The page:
What You Need to Know:

The following summary consists of bills we've highlighted that are specific to our focus, expertise, and interests, or made it to our watch list.

Green = We SUPPORT the bill

Red = We OPPOSE the bill

Blue = We have NO OFFICIAL Stance

 The bill status will be listed as follows: 

Parental Rights & Family

Bill Status: In COMMITTEE

HB 263 prohibits students from being restricted from extracurricular participation on the basis of debt for unpaid school meals. 

Bill Status: On HOUSE Ready List


Commercial entities that produce pornographic material will be required to obtain age verification before allowing access to their online sites. A civil penalty of $250 will be imposed per violation. This means violations will accumulate for every click a minor takes within the website.

There are a number of studies that discuss the harms of pornography within society. Our young people are feeling the direct brunt of those harms; one such study of college males found that 49% of them saw pornography for the first time before they were 13 years old! These companies need to be held accountable for their hand in the sexualization of our young people.

Though HB 265 is a great step in the right direction, following a handful of other states that have also begun to require some form of age verification, it also highlights an area of vulnerability that needs to be addressed.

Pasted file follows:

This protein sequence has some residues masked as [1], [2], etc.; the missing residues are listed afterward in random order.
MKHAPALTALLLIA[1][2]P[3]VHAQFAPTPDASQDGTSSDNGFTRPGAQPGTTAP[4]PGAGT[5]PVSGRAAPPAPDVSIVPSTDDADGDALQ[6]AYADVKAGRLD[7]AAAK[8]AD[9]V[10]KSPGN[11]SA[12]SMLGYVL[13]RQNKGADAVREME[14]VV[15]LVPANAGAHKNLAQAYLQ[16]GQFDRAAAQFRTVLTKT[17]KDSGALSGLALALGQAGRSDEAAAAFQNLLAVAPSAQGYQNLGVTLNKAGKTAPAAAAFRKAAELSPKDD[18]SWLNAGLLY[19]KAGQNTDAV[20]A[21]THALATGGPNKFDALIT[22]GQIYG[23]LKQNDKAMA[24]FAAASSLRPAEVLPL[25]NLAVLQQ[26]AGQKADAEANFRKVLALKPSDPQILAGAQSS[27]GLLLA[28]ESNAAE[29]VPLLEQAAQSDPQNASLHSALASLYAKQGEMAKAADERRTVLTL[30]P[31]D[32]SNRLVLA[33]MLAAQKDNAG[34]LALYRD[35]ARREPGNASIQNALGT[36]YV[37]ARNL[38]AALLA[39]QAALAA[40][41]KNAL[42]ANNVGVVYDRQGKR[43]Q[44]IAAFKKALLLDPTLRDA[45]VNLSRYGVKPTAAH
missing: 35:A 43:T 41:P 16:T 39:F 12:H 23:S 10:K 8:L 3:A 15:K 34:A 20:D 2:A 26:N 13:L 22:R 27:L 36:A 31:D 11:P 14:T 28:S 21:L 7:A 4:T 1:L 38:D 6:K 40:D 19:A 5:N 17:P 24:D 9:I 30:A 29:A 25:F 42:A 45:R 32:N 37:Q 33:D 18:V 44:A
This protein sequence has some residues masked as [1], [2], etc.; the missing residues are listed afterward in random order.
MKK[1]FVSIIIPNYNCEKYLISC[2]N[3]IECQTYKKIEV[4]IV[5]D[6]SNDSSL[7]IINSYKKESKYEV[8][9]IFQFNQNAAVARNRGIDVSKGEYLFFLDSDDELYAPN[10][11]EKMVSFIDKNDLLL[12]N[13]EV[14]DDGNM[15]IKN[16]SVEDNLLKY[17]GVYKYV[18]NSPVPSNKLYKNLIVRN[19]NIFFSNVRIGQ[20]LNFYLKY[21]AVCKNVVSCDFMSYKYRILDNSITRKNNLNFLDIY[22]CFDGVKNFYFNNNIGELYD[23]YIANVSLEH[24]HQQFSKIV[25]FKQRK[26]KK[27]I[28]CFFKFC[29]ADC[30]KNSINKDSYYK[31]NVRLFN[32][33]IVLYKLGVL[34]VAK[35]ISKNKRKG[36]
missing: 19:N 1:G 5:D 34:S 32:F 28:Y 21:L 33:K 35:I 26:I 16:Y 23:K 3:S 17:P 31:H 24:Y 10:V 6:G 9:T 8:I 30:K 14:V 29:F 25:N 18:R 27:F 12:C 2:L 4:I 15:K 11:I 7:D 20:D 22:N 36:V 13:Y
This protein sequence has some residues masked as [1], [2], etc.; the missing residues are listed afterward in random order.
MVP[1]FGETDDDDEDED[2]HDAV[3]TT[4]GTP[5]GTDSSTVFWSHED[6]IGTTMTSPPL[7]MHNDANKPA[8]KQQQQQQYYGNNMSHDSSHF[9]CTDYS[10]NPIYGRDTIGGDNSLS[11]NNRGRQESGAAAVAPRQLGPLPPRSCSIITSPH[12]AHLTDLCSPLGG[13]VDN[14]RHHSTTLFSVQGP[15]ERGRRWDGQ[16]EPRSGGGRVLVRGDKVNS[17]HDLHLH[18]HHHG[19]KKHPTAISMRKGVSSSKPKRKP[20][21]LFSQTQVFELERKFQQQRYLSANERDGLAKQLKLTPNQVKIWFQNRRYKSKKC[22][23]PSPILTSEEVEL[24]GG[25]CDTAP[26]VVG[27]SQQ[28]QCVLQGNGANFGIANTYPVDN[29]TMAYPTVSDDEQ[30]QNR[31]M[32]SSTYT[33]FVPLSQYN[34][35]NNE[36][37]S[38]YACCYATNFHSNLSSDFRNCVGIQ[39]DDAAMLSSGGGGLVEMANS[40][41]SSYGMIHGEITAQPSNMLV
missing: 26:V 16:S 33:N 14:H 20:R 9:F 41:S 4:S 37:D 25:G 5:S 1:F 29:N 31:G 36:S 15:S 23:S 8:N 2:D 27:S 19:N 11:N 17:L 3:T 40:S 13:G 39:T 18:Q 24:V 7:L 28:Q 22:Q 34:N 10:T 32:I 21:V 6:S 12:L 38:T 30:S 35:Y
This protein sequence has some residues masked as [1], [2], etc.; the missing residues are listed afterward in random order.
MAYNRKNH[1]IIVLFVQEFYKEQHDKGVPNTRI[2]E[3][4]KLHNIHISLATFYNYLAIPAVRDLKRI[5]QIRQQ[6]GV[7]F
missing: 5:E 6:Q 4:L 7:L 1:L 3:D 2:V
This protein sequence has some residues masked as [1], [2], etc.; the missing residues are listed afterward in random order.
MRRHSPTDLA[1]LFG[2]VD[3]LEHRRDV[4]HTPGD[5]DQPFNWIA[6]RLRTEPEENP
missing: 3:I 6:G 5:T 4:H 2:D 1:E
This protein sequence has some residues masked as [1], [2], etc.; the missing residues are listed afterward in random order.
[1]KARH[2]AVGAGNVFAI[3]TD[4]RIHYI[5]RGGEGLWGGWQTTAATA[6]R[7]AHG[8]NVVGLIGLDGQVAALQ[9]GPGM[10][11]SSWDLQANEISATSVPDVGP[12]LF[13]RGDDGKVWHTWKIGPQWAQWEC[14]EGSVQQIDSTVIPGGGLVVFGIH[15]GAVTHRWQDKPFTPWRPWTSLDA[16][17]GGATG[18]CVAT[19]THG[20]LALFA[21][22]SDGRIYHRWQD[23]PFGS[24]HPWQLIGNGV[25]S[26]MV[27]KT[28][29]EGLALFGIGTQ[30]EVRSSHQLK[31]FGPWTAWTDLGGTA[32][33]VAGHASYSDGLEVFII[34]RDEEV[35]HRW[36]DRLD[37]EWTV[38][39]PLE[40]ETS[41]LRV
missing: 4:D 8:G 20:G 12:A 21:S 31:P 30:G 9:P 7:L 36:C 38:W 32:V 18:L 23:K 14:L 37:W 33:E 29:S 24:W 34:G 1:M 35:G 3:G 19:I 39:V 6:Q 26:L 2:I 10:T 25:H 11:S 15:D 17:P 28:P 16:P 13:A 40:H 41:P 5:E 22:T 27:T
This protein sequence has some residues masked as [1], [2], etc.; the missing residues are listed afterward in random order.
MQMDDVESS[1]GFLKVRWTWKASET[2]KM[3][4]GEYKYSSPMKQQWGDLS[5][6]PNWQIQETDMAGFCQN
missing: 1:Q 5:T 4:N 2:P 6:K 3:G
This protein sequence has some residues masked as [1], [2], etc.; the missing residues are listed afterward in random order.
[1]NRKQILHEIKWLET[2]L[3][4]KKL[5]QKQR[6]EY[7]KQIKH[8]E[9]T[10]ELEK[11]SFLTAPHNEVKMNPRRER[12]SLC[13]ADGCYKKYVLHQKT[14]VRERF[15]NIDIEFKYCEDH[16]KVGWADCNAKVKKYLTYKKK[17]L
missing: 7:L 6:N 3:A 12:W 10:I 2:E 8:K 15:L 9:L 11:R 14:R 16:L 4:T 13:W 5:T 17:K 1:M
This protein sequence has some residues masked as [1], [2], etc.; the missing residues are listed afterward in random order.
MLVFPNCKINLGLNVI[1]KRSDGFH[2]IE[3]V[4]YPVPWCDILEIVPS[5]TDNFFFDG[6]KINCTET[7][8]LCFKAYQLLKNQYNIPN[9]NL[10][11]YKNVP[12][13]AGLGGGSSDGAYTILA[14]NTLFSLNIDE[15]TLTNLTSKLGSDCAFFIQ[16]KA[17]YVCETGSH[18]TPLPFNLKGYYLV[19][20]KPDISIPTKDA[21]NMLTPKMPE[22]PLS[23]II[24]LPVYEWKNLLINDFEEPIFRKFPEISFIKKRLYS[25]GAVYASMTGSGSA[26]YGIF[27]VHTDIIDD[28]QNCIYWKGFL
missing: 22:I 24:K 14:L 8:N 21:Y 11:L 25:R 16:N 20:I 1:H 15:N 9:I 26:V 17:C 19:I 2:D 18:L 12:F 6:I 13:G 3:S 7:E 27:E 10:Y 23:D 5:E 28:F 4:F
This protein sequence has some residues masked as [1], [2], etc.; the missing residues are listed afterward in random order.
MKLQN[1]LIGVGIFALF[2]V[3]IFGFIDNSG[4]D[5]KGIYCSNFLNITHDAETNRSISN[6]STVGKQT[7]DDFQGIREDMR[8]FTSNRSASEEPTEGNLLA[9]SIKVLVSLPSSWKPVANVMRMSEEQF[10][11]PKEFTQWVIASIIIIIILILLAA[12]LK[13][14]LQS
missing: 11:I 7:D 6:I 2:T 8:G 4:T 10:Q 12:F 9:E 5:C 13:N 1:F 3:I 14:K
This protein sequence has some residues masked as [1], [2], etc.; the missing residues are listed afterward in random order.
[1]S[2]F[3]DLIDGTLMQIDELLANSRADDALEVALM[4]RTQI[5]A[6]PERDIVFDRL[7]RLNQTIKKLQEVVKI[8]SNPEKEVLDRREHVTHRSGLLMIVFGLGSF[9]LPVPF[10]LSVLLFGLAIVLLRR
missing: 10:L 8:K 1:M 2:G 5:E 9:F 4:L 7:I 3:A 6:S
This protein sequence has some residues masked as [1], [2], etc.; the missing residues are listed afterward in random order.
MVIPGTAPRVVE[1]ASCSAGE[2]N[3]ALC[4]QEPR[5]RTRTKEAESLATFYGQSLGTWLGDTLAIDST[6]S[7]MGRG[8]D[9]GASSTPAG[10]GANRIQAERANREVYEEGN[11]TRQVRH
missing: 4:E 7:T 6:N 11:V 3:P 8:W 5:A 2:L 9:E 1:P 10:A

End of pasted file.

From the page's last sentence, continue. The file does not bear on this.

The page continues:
The bill’s definition of material harmful to minors includes the clause that “when taken as a whole, [it is] lacking in serious literary, artistic, political, or scientific value for minors.” What does that mean exactly? If material shows “nudity, sexual conduct, sexual excitement, or sadomasochistic abuse,” it could be okay if the material can also be shown to have artistic or even political value? For example, an AP English class in Smyrna was under scrutiny just a few of years ago because of the extremely sexually explicit verbiage found in one of their literature assignments. Material that is inappropriate for children, is simply that – inappropriate for children. Period.

Bill Status: SIGNED

Individuals or organizations involved in child care must meet certain requirements to obtain or renew their child care license, including making sure that all enrolled students from birth to 5 years have completed an annual development and social-emotional screening. 

HB 45 allows parents to decline this screening without affecting the child care entity’s licensure. It may seem trivial, but social-emotional screening in these contexts are often riddled with critical race theory/diversity equity and inclusion, among other problematic ideologies. They tend to view student interactions and experiences through a lens of ‘inequities for brown and black students,’ teaching perpetual victimhood. Social emotional learning also takes the stance of students having ‘autonomy and the agency to decision-make’, often separate from the counsel and guidance of their parents.

Parents should have the right to determine if and/or when their child is introduced to such ideals and, HB 45 allows them to do so without fear of being pressured by their childcare provider. 

Bill Status: In COMMITTEE

Currently, Delaware law allows police officers to enter private property to enforce custody orders from the Family Court. HB 216 would make this allowance a requirement.